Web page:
As part of its effort to document and record the historical structures at SSFL, NASA partnered with the National Park Service’s (NPS) Heritage Documentation Program to produce an interactive, virtual tour of NASA’s Test Stand Areas at the Santa Susana Field Laboratory (SSFL).
The virtual tour includes 360-degree panoramas of the three test areas and the surrounding landscape as well as the interiors of the test stands. The documentation focuses on six rocket test stands in the Alfa, Bravo, and Coca Test Areas. Each of the test stands are eligible for nomination to the National Register of Historic Places given their significance in the contexts of the Cold War and Space Exploration, and for their achievements in engineering and design.
More information is available on the History / Virtual Tour page on this site.
NASA is pleased to share a short documentary highlighting the history of the Santa Susana Field Lab and its contribution to America’s space flight program. NASA produced the seven-minute video as part of NASA’s effort to record the history of the site and the test stands used for rocket engine testing.
NASA’s June 2017 edition of FieldNOTE describes NASA’s most recent activities as it advances toward cleanup at the Santa Susana Field Laboratory.
On May 2, 2017, DTSC released a white paper, SSFL Technical Memo on the Brandeis Bardin Campus, with results of a review of data from investigations conducted at and near the Santa Susana Field Laboratory and the American Jewish University Brandeis-Bardin campus. Also available is the DTSC May 2017 Community Update summarizing their findings.
2016 was another active year for NASA at SSFL. The 2016 Year in Review summarizes the year’s progress toward cleaning of its portion of the Santa Susana Field Laboratory (SSFL) in the areas of demolition, soil and groundwater investigations, stormwater management, and community outreach. We look forward to another busy year as the regulatory process progresses and we move closer to a final cleanup.
NASA welcomes Dr. Keith Thomsen as NASA’s Remedial Project Manager for the Santa Susana Field Laboratory (SSFL). He will join Peter Zorba, NASA SSFL Project Director in the continuing characterization and cleanup efforts in NASA-administered areas at SSFL.
Dr. Thomsen is an Environmental Engineer with 30 years of international experience in environmental engineering, renewable energy and sustainability. He holds a Bachelor of Science in General Engineering from Oregon State University, a Masters of Business Administration from California State University Fresno, and a doctorate in Environmental Science and Engineering from UCLA.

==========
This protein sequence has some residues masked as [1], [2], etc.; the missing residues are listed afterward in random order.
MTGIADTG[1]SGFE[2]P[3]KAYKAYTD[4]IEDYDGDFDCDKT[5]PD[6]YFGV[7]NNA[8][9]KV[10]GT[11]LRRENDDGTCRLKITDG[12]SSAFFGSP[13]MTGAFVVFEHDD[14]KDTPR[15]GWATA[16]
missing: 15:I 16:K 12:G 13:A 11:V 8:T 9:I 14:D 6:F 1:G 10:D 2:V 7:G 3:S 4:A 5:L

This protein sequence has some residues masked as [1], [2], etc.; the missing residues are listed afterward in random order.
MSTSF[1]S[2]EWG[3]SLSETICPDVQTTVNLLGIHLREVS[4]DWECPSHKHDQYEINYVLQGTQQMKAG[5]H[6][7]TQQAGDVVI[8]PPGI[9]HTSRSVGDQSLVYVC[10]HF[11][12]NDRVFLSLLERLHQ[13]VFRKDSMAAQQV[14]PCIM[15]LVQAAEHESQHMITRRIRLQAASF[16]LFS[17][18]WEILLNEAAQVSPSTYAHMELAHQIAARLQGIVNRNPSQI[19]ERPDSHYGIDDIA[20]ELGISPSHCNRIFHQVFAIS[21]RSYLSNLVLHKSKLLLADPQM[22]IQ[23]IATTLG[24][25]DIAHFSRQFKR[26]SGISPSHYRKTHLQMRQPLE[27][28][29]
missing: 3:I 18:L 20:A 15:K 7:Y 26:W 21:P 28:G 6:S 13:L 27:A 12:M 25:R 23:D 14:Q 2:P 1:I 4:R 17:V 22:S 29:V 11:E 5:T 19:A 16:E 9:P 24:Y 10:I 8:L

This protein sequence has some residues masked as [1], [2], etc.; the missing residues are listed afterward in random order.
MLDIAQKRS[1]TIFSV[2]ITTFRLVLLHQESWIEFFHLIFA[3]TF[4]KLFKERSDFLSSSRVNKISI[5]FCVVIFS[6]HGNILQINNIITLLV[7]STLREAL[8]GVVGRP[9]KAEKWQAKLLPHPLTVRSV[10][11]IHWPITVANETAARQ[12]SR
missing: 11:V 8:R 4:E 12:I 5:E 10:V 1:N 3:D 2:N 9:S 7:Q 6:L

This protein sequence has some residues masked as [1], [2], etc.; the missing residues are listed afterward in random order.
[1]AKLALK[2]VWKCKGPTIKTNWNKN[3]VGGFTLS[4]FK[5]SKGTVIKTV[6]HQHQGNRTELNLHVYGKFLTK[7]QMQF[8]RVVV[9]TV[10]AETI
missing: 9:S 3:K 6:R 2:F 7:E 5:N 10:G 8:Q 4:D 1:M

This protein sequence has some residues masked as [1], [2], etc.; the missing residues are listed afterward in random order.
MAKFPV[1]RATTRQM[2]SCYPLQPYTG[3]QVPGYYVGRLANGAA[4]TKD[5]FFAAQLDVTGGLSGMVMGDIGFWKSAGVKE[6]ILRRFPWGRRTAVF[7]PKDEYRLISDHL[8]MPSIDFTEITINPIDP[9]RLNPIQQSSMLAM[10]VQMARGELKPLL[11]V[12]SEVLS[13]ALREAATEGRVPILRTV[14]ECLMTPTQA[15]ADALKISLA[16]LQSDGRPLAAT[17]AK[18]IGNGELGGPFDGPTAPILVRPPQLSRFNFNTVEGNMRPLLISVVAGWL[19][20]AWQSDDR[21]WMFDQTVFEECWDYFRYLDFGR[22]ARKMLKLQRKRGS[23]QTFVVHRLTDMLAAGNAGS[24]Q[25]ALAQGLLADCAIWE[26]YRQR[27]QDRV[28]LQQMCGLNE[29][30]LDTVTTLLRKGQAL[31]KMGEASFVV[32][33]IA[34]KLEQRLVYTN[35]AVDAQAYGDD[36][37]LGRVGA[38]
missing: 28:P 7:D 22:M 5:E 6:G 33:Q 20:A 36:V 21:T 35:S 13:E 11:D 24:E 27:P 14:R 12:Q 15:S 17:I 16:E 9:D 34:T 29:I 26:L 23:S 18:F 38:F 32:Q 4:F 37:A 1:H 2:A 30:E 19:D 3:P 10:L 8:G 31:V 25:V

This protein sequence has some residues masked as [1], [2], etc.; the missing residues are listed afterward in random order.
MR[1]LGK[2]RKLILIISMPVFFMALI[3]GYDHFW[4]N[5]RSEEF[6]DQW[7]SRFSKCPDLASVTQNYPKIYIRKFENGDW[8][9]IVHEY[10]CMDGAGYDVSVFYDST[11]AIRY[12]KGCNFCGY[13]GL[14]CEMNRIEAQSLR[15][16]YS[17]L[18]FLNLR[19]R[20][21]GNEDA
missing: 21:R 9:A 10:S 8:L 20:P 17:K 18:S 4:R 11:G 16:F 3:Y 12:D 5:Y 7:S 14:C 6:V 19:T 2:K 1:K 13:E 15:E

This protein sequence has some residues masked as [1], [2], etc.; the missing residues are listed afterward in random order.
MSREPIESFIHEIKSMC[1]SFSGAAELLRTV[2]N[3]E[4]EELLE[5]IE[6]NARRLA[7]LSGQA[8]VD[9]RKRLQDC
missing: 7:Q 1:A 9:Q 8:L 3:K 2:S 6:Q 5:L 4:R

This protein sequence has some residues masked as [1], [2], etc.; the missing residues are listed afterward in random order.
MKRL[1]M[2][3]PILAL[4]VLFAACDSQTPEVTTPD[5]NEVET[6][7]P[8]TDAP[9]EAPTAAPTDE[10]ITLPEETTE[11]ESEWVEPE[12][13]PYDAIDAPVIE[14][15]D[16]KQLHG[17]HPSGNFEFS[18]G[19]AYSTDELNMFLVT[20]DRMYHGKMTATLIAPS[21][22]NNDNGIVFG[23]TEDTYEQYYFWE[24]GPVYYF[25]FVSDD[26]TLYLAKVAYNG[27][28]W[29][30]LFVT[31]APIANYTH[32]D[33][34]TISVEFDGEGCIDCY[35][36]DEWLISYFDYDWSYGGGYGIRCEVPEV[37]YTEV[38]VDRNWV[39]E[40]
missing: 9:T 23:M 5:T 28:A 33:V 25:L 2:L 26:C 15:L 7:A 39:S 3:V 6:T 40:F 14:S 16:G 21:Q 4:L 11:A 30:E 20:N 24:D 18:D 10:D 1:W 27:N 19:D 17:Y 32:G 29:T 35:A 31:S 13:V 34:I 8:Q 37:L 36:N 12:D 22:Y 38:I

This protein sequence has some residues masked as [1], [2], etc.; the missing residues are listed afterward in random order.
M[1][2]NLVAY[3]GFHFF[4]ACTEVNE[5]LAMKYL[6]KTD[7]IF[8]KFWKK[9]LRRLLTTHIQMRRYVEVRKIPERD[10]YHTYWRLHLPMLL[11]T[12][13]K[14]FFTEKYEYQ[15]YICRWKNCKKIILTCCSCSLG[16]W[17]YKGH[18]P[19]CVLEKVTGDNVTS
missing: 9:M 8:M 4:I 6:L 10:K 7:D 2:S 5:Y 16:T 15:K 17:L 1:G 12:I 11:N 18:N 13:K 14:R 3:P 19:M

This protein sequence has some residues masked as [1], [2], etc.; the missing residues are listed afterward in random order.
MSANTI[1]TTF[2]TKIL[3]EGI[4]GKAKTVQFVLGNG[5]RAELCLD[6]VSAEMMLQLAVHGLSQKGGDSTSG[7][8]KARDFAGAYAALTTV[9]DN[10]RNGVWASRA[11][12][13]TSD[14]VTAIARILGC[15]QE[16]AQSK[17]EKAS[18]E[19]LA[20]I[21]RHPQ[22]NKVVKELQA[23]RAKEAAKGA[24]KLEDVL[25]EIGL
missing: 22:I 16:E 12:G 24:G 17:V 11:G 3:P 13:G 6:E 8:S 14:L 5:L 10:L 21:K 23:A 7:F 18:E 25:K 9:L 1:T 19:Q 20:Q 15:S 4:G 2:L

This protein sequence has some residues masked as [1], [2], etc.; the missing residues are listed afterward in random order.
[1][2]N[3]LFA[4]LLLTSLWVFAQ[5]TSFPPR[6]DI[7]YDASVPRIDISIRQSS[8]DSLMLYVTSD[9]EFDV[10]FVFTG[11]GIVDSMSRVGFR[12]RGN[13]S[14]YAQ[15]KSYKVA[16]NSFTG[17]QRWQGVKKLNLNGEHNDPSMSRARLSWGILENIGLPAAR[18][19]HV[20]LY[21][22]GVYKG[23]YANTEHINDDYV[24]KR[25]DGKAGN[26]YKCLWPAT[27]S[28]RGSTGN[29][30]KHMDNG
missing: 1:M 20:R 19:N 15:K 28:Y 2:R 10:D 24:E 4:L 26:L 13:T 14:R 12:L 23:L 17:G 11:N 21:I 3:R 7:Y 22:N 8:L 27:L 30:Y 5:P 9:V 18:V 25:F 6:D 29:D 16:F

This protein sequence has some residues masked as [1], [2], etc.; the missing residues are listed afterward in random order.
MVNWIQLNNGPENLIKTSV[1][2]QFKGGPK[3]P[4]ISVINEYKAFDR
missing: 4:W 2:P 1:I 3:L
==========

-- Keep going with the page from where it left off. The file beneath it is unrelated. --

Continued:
Prior to his NASA appointment, Dr. Thomsen served as the Assistant Director of Washington State University Tri-Cities where he was a key member of the leadership team responsible for starting and developing the Bioproducts Science and Engineering Laboratory, a world-class applied research and development laboratory focused on renewable energy, environmental science and engineering, sustainability, emerging technologies and climate change.
As Remedial Project Manager for NASA at SSFL, Dr. Thomsen will be responsible for developing soil and groundwater cleanup plans, and ensuring various aspects of onsite environmental compliance, including air monitoring, stormwater and hazardous waste management.
"I'm looking forward to using my experience and education to help the NASA team continue to develop and implement cost-effective and technically sound remedies for Santa Susana that meet NASA’s goal of a cleanup that is protective of public health and the environment," said Thomsen.
NASA continues to make headway with demolition of obsolete buildings and infrastructure to prepare the site for final cleanup. FieldNOTE newsletter
NASA kicked off Phase 2 of demolition in the Skyline Area to remove obsolete water tanks and pipeline. The photos below show the progress made with demolition of the Skyline water tanks and the pipeline leading from the water tanks to the Coca Test Area.
The photos below show the growth of vegetation in former location of Building 2204. Following demolition, a hydroseed mulch containing a seed mixture of native plants was applied. The hydroseed mix promotes revegetation, aiding in the process of restoring the natural habitat.
The newest edition of the FieldNOTE newsletter (PDF) provides an overview of NASA’s progress with groundwater characterization, profiles the new SSFL Project Director, and describes NASA’s preparations for wildfire season.